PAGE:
Facebook: From Calendar to Community

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If a church’s website is the front door to the community, then her Facebook Page is the side door. One in five website page views in the United States is Facebook — that is a staggering number. Churches are realizing that having a Facebook Page is more than just a placeholder, but can become a place for real community and exposure. Here are four ways to make your Facebook Page a place your community can gather.

1. Post New Content Regularly

If your Facebook Page becomes static, engagement will slowly decrease, then dry up altogether. People are not going to come over to your Page just to see the same posts from six months ago. Activity is a sign of life. Inactivity is a sign of no life.      

I was recently on vacation with my family and wanted to find a church to attend, so I went online looking for churches near our hotel. We found one and I decided to go to their Facebook Page and see what kind of ministry they were doing. The page lacked any activity, either from the church or its members. It was easy to assume the church had closed, so we decided to attend somewhere else. You don’t want a ghost town for a Facebook Page.

If you are not social media savvy, find a trustworthy, socially-aware volunteer to take on the church’s Facebook Page as a ministry. Social media can be a source of great light and encouragement to the community as a whole. Have some basic guidelines so a volunteer knows what you expect, and how to properly use and engage with others on social media.

2. Share Life Before You Share Information

For many churches, Facebook is just another place to put the bulletin. “Come to this event.” “Give to this building program.” If all your Facebook Page is doing is telling people the church calendar, it is not going to receive much engagement, because people don’t engage with calendars. People engage with life. They engage with ideas, vision, mission, and authenticity. 

A great way to share life is to share pictures and videos of community involvement. Trunk or Treat was a hit, so put some pictures of the cool cars online. Was the Men’s Retreat powerful? Put a video clip up of the guys and their chainsaw races. Sharing these slice-of-life images does a few things. The person in these pictures may tag themselves, which then connects that picture to all their friends and family. Sharing and celebrating wins also shows guests or fringe attenders that there is life in the church. They are exposed to a life and a movement that may draw their hearts.

The point is this: Your church's Facebook Page can give value to its community. It can share heart and life. If the Page only has one post a week, and that post is “Come on Sunday,” then it is not a page worth following. Remind people about the vision. Celebrate wins. A good ratio should be three posts of sharing life to everyone post of request.

NOTE: Have a policy on how you are going to handle photos of children. Some parents do not like their kids’ images on Facebook without permission. Just be aware of the world you live in.

3. Give People the Word of God Daily

Speaking the word of God into people’s lives is a powerful thing. Giving your people God’s word in a small daily dose can be a source of encouragement and shepherding, and social media is a new, great avenue to share with your people throughout the week. As a pastor, I am in the word every morning. I just put one verse from my daily reading on our church’s Page. I didn’t announce I was going to do this. I just started doing it. And the engagement with these posts has been delightful. Without any direction, members are liking, sharing, and commenting. They are getting some small tidbit of God’s word into their heart on a daily basis.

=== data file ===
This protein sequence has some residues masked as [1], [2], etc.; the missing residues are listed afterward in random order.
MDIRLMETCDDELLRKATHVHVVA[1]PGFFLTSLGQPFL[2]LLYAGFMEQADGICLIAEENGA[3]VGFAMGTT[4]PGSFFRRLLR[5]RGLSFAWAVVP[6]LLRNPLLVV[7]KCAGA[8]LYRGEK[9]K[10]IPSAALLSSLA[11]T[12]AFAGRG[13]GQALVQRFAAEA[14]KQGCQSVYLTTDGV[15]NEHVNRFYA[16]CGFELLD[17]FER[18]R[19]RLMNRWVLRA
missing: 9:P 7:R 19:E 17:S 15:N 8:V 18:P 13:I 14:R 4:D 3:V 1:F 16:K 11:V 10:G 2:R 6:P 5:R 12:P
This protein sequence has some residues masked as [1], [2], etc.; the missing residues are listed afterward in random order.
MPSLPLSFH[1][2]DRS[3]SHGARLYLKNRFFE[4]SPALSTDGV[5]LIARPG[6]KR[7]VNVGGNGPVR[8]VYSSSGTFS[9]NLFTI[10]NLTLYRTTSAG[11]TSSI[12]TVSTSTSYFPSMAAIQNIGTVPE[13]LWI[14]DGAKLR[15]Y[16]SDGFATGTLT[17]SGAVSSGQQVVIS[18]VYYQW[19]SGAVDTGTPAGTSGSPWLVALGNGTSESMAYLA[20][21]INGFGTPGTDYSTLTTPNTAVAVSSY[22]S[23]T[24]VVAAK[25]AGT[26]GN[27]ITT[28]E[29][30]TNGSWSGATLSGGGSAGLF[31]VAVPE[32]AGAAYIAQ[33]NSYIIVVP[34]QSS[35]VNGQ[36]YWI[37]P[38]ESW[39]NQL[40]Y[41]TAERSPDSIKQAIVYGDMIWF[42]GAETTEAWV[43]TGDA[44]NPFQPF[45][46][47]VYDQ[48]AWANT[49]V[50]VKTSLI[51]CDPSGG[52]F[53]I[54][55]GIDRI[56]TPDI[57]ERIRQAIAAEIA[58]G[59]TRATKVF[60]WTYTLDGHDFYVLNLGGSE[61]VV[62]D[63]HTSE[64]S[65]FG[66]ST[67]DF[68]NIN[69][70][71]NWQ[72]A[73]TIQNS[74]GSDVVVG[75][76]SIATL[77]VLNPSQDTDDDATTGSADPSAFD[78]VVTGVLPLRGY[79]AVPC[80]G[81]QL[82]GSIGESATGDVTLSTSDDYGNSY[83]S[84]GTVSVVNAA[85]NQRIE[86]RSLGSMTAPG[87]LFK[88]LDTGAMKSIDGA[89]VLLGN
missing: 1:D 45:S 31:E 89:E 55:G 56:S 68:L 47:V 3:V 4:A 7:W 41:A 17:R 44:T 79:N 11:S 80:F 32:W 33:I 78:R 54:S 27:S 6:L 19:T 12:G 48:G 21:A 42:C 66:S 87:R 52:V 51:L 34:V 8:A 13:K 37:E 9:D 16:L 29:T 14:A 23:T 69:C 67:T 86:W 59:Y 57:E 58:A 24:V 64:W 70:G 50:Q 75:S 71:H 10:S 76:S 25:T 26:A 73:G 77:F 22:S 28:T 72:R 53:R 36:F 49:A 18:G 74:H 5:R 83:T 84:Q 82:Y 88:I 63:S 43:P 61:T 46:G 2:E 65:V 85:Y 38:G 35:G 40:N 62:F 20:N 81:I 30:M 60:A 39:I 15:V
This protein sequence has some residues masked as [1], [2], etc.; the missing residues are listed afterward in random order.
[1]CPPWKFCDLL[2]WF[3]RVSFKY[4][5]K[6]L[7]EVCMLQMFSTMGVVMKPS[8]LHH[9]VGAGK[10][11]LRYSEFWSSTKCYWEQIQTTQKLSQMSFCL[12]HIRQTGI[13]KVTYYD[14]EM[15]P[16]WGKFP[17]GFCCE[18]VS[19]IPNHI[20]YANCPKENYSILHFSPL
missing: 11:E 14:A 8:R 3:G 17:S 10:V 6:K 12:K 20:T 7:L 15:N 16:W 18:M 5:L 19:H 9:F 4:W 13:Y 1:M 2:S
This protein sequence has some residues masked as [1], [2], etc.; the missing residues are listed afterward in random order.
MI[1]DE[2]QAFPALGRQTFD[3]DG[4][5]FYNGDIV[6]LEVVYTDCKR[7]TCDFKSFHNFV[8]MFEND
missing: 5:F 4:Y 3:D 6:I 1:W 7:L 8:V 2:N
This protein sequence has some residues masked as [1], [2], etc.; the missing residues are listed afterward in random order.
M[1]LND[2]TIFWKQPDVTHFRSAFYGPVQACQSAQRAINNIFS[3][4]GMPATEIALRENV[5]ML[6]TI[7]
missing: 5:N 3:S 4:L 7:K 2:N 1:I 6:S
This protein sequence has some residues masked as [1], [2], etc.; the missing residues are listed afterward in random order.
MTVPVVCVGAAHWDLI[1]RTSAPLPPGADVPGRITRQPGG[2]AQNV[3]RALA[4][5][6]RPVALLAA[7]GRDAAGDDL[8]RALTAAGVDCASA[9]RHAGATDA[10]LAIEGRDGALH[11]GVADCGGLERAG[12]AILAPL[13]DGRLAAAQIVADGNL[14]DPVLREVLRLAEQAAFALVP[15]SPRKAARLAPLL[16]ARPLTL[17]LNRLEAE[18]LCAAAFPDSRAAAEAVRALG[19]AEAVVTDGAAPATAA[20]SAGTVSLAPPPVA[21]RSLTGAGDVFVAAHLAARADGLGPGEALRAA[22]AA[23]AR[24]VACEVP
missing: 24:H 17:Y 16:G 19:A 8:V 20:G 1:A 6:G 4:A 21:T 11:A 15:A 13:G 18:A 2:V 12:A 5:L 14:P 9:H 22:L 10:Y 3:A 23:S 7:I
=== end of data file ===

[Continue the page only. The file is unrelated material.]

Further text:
4. Respond to Comments

Facebook is not Twitter. Twitter is a soapbox where you just say things and move on. Facebook is a conversation. It is built for back and forth. If you are going to make your Facebook Page a place for your church to find information, you have to also monitor for questions. 

At least once a month we will have a message or comment asking about our Sunday gatherings. People ask about the time, the dress code, or even for directions. I know a few clicks could give these answers, but being asked is a chance to connect. It is cool answering a question on Facebook on Sunday morning and that seeing that same family at church 3 hours later.

And if you miss a comment, go ahead and apologize. We had a family ask for a ride to church 20 minutes before the gathering and no one saw it. So when we did see it later that afternoon, a church member reached out and apologized and made plans to pick them up the following Sunday.   

What is your church’s Facebook strategy? Do you have one? What is the engagement like? Your church’s Facebook page can be a place of encouragement, of training, of mission. All it takes is some effort, some intention, and some vision.

This article was written by Ernesto Alaniz for Church Juice. Church Juice provides CRCNA congregations with free resources, articles, and opportunities for training and consulting on church communications. Get more from Church Juice by clicking here.

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In BC Canada we have a policy or law that says any photo online must have people's permission. Plus there are many people who don't want or can't (a police officer) have their photo online. This became so difficult to manage that we decided no pictures of our people online. So how do we go beyond being a calendar to being a community?